“Then, in 1864, three men were arrested for grave digging, and ever since, people have reported strange things not only here, but especially out behind the burial grounds, in the woods.” Cay runs his hand along the top of a worn tombstone.
“Reports of paranormal activity really began to pick up in the past thirty years.” He pauses, and I pan the camera over to the creepy oak and the broken bench beneath it, hands a little unsteady. “Some people claim to hear voices, others see full-body apparitions, but most convincingly, in the 1980s, some kids back here partying say that they found satanists performing rituals in the woods. They watched as the group made a make-shift temple of one of the half-buried barite mines in the woods, and claim that the men actually raised a demon.”
He stops, looking intently into the lens of my camera. I flex my fingers, my breath rushed, like I’ve been running.
“Tonight, we’re going to dig for the truth and see if Hillside Cemetery is actually haunted.” Cays smiles.
Deep breath, May. It’s just a story. Fairytales. There’s no such thing as demons, or ghosts.
Cay motions with his hand to indicate that the “official” filming has ended and that now the “ghosthunting” part of the project begins. Why couldn’t we report on the old tavern, or maybe on one of the farms like everyone else? I blow onto my fingers to keep them warm before turning off the main light of the camera and switching to night vision.
A dog barks. I jump. Looking at the shadows clinging to the crooked, thin stones more cautiously, my heartbeat ticks up. Stupid dog.
Jack, eyeing me with something like concern, takes a step in my direction.
“So, what exactly are we looking for? Has anybody actually taped any evidence here?” I ask, trying to put some steel in my voice. Don’t look stupid in front of Jack, May. He’s not freaked out and you shouldn’t be either.
“Lots of people have caught pictures and stuff… a few good EVPs.” Cay stops and explains as he snaps a bunch of still shots. “Electronic Voice Phenomena. Voices of ghosts are usually at such a low frequency that human ears can’t pick them up, but you can catch them on tape.”
Cay walks, holding out both a still camera and a wand-like mini-recorder in front of him.
I follow, looking over my shoulder. “Sounds like a bad recording…or interference.”
Jack laughs soundlessly as we slowly follow Cay’s movements. Is it wrong to say that I’m happy Jack’s here? I mean, it would be better if it was someone else, of course….
Cay storms around the tomb and wags his finger at me, dry leaves crunching beneath his feet. “It’s not interference, jeez May, didn’t you read those links I sent you?”
No. The whole ghost thing is ridiculous. The trees at the edge of the cemetery, though, are freakish. Black and dripping with shadows… I absolutely would have read a link about a barite mine lurking somewhere beneath those trees.
“This is creepy.” Alicia says, “Jack, we’re going to Eric’s party later, right?”
Jack glares at her.
“Whatever.” She purses her lips and tosses the minicam on the ground, “I’m going back to the car.”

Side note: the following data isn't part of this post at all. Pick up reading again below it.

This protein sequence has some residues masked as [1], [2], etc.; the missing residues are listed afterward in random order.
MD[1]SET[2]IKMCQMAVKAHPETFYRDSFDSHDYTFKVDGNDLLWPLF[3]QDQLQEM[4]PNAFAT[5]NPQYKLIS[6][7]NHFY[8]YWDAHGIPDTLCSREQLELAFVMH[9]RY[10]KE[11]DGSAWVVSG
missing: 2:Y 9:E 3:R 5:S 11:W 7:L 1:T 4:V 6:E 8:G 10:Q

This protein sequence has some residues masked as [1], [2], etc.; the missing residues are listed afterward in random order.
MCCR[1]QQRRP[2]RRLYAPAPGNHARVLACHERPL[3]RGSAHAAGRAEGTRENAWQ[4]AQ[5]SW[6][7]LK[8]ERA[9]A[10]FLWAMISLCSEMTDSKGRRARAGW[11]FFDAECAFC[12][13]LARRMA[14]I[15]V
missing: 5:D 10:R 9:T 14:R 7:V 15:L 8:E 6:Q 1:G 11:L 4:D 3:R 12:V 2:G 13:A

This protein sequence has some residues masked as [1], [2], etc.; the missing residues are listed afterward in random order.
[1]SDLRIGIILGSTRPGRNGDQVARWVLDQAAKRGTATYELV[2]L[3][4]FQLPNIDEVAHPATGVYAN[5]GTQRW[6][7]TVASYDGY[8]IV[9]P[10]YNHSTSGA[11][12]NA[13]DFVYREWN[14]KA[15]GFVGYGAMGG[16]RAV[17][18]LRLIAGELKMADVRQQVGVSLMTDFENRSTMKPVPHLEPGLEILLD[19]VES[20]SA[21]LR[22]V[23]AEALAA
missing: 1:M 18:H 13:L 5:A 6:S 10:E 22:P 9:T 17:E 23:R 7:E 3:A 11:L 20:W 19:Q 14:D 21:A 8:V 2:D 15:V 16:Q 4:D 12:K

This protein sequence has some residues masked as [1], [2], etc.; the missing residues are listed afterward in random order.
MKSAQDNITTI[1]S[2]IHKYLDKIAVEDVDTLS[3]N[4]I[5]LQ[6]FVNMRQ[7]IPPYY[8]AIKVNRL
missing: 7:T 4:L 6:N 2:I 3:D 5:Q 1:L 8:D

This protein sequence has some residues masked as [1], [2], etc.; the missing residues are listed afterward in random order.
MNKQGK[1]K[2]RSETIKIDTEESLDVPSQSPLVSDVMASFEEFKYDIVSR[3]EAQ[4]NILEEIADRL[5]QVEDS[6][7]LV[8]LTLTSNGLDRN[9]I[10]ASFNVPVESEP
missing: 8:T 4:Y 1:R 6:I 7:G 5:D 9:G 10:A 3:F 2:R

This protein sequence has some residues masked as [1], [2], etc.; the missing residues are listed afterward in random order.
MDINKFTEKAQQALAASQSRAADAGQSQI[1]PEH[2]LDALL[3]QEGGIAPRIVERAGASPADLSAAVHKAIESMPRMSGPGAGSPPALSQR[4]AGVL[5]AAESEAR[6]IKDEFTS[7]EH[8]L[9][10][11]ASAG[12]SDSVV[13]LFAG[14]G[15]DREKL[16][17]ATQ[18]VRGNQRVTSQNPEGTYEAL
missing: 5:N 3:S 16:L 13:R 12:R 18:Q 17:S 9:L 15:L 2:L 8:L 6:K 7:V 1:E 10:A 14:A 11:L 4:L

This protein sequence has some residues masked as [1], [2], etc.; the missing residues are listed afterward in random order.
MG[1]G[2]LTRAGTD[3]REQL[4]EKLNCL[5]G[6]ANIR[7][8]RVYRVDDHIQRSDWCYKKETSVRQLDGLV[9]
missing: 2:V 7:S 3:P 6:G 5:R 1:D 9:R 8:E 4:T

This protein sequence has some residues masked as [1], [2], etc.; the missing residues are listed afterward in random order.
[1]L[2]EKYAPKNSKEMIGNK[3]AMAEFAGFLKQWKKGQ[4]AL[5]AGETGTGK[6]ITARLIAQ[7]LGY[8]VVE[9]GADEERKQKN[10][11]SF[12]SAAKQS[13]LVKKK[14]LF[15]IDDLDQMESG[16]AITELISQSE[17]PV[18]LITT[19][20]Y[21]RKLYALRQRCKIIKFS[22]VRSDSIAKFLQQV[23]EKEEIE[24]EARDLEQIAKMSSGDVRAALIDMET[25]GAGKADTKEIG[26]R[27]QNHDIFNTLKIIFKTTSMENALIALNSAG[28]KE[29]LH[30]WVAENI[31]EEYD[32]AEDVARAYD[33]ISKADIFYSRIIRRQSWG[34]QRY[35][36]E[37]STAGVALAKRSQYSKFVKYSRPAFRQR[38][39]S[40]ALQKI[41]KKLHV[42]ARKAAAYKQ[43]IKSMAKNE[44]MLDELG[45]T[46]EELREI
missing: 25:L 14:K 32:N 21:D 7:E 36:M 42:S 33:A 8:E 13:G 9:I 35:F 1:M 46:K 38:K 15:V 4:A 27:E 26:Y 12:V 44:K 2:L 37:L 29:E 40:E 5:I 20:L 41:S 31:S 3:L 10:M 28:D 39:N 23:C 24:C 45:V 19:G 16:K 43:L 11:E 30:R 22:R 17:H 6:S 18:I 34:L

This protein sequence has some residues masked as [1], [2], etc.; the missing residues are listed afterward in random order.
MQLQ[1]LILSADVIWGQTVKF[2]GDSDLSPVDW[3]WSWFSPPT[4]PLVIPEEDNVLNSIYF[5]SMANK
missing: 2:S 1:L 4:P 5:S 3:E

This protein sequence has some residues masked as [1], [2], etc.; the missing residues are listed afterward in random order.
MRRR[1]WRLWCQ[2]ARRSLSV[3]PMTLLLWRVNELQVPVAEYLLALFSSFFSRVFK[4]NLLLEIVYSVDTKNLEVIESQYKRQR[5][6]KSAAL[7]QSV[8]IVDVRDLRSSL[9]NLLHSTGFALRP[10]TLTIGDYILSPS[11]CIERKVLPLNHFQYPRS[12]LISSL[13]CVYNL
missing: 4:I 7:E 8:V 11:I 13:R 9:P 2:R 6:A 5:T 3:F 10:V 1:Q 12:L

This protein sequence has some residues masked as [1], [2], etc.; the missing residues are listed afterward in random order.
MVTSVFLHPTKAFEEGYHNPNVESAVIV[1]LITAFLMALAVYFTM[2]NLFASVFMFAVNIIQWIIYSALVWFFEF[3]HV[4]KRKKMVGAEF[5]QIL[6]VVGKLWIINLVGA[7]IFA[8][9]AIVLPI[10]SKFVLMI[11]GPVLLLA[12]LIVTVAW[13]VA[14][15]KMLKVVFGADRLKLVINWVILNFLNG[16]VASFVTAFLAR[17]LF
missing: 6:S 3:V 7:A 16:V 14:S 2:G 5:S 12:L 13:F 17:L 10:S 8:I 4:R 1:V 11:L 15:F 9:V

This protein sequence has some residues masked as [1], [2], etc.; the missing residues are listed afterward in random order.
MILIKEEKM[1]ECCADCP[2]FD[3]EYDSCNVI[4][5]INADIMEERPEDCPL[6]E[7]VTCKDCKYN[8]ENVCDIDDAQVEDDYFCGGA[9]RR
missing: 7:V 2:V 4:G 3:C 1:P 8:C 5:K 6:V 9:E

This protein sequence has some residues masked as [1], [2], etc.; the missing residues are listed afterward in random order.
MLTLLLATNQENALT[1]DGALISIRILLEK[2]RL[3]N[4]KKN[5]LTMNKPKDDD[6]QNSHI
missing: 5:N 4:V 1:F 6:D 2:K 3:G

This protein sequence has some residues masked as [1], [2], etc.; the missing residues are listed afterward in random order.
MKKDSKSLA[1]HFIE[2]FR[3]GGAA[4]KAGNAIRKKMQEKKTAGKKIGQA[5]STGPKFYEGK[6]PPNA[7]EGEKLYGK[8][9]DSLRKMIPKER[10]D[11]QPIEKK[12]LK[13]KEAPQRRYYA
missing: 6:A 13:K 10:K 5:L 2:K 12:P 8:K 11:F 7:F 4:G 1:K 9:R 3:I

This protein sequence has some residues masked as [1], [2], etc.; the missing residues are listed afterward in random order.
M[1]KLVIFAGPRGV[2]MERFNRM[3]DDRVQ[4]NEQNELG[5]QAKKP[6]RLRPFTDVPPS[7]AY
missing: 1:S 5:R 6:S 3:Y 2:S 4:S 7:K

Thank you, God.
Cay’s sweet, boyish features twist at Alicia’s defection. “We’ll do some EVP work, first, OK?” He messes with his digital voice recorder for a minute before holding the wand-like thing before him. He presses record. “Testing.”
We wait. The frost from our breath hovers around us, filling the darkness with fog, hiding us from the trees.
Cay looks to me. Then he pushes stop. He plays back the recording and we hear him say, “Testing.”
Jack shuffles his feet, trying to lower the boom over where Cay is standing in the least conspicuous manner possible. A strange, cool feeling falls over me. My teeth clench against it.
“Shhhh, May. Do you feel that?” Cay holds out his arm, listening.
My body tenses. “Feel what?” I ask, angry at myself for my quickening heartbeat.
“It just dropped like ten degrees. Ghosts need energy to manifest, and when they’re about to appear, you find a cold spot. Just like this.” He grins.
Swallowing my galloping heartbeat, I refrain from mentioning that it is always cold in November in Connecticut. But a wall of cold that hits suddenly, in a graveyard, while trying to talk to the dead…
“Is anybody here with us tonight?” Cay asks, holding the recorder out before him. “Is there anything you would like to say to us?”
We wait in the silence of the night, Cay with the tiny, handheld voice recorder and Jack with the pro gear and mic, both recording, both waiting…
The cold sits at the bottom of my stomach like a virus, lying, waiting to rear up and make me ill. I keep the camera on Cay with shaking hands, black hair falling in front of my eyes, but I don’t dare swat at them, in case I miss the shot.
Cay plays the tape back. He waits, holding his breath as we hear his voice asking the first question, and thankfully only a blank pause before we hear him ask the second and I relax, shoulders softening, but just then, just as he moves to turn off the playback, a sound, a groaning, emanates from the small machine he holds in his hand.
“What the hell was that?” I shriek, jumping in time with Cay and reaching out to grab at Jack’s shirt.
“It sounds like it’s saying ‘go’, hot damn!” Cay shouts triumphantly. “We like totally made contact!”
Jack looks at my hand on his shirt and smiles. I let go. Crap!
“Mason, this ghost hunting stuff is all bull, you know that, right?”
Heart slamming, I hold my feet steady beneath my pounding heart. Bull, yeah, bull, right, I do know that. I nod at him, breath heavy.
“Here, I’ll show you.” Jack lowers the long wand microphone to his feet. Arm muscles tensing as he pulls the battery pack off of his back, he plays back the feedback on the main sound recorder. He fast forwards then hits play. We hear Cay ask his questions and…I hold my breath…and…and…nothing. Jack’s right. Nothing groaned. Nothing said “go”.
“The EVP recorder’s more sensitive.” Cay says incredulously as he points the EVP recorder at Jack’s set lips. “It’s specially set up to pick up more sound waves than standard equipment.”
“More sensitive than professional sound gear?” Jack raises his eyebrow and looks me in the eye. “He pre-recorded it, Mason. He’s faking.”
“I’m not lying, May, I swear!” He hops around a cracked tombstone and grabs my hand in his, “Promise.”
“Right.” Jack shrugs off the rest of the soundgear. “Using an assignment on local history as an excuse to play ghost hunter was a bad idea, Cay. Faking a ghost sighting or hearing or whatever to impress your girlfriend is just wrong.”
“We’ve just experienced something supernatural here!” Cay turns to face Jack, looking wiry standing against Jack’s athletic physique.